Bao boogie @ Littlefoot



The Bao Bros Pop-up @ Littlefoot, 223 Barkly Street, Footscray. Phone: 9396 1282

The Bao Bros are coming to Footscray.

They’ve secured a very interesting location.

But its unveiling is several months away.

In the meantime, they’ll be testing their recipes, processes and skills at that sublime monument to good times known as Littlefoot.

For details of how that pop-up-style project will unfold in terms of how and when, check the Facebook pages of either the Bao Bros or Littlefoot.



Littlefoot’s Liana and Stu with the Bao Bros crew – Mickey, Kiet and Long.


If you look up “bao” at, say, Wikipedia, you’ll find the main reference is to the likes of pork buns familiar from yum cha.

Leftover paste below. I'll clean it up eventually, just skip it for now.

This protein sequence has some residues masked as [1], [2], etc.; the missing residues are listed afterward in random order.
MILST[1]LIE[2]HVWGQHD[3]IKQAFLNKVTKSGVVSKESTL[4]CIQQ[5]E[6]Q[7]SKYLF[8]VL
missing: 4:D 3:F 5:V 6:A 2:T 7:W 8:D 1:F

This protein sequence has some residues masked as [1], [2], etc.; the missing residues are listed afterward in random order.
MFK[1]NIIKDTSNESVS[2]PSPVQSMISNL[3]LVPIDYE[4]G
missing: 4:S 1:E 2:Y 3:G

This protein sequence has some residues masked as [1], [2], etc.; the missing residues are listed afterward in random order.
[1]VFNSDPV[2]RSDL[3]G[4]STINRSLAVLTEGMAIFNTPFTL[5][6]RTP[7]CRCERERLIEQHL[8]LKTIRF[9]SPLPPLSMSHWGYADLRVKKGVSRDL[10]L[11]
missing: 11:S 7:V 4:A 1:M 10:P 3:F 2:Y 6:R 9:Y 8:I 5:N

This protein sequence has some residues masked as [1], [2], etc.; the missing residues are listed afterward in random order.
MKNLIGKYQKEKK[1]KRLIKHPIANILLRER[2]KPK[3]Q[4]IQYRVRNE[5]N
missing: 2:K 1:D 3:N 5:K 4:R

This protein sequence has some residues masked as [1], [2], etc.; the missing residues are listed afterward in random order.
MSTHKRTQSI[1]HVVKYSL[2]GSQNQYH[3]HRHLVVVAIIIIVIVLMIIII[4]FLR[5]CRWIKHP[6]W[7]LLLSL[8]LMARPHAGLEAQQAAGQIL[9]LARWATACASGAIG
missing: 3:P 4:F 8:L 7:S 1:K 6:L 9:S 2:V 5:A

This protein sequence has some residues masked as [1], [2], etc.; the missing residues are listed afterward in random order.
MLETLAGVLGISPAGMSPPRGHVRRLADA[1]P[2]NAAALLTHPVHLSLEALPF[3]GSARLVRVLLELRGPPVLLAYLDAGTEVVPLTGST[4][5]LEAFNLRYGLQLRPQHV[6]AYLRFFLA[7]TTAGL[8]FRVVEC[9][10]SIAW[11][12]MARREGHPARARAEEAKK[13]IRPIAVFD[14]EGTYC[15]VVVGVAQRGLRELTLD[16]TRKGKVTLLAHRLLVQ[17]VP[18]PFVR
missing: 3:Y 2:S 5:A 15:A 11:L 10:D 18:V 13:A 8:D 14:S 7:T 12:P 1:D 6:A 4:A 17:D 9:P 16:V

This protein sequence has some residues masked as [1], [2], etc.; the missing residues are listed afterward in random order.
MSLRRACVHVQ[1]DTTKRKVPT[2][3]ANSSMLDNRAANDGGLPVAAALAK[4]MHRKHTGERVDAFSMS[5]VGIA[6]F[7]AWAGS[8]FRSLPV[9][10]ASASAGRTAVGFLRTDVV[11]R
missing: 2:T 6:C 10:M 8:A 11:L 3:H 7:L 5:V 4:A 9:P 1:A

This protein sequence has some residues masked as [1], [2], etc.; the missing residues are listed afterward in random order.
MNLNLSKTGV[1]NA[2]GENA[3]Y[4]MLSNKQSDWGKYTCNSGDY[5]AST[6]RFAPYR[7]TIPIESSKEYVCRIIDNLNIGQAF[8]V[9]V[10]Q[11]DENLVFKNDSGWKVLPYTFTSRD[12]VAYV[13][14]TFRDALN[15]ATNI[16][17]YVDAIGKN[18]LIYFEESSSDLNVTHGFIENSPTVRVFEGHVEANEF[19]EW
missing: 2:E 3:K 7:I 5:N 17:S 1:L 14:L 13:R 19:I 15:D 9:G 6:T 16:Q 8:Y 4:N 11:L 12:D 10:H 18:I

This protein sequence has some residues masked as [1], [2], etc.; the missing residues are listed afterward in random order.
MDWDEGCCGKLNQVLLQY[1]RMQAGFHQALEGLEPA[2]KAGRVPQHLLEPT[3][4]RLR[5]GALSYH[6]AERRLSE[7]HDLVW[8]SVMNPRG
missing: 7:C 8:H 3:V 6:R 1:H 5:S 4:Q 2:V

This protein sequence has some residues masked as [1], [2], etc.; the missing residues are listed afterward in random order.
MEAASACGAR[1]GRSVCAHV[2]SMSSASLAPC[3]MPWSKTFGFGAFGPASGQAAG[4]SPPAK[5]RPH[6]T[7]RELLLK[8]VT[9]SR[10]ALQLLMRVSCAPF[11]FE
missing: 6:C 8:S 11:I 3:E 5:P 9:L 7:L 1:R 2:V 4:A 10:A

The Bao Bros offerings, though, are by way of a Taiwanese variation in which the buns are turned into fat sandwich casings.

The idea, I’m told, is that the buns be so ethereal and lightweight that they virtually disappear and let superior ingredients shine.

On that account, Bennie and I reckon the Bao Bros score really well.

We loved their handiwork and were grinning right from the first mouthful when he and I joined a group of folks acting as guinea pigs for the Bao Bros bun line-up.

We reckon these make for a delicious fast-food experience.

The pricing will be in a very good $5 to $8 range, and maybe two for $10.

We tried all five.

Or, in my case, almost all five.

I didn’t make it as far as the tofu number (top photograph) but Bennie actually liked it the best, digging its crisp tofu, crunchy veg and dollops of pesto.

As for the rest …




Pulled pork was, for me, top dog (or top pig) – salty, wet and with a bit of a spice kick.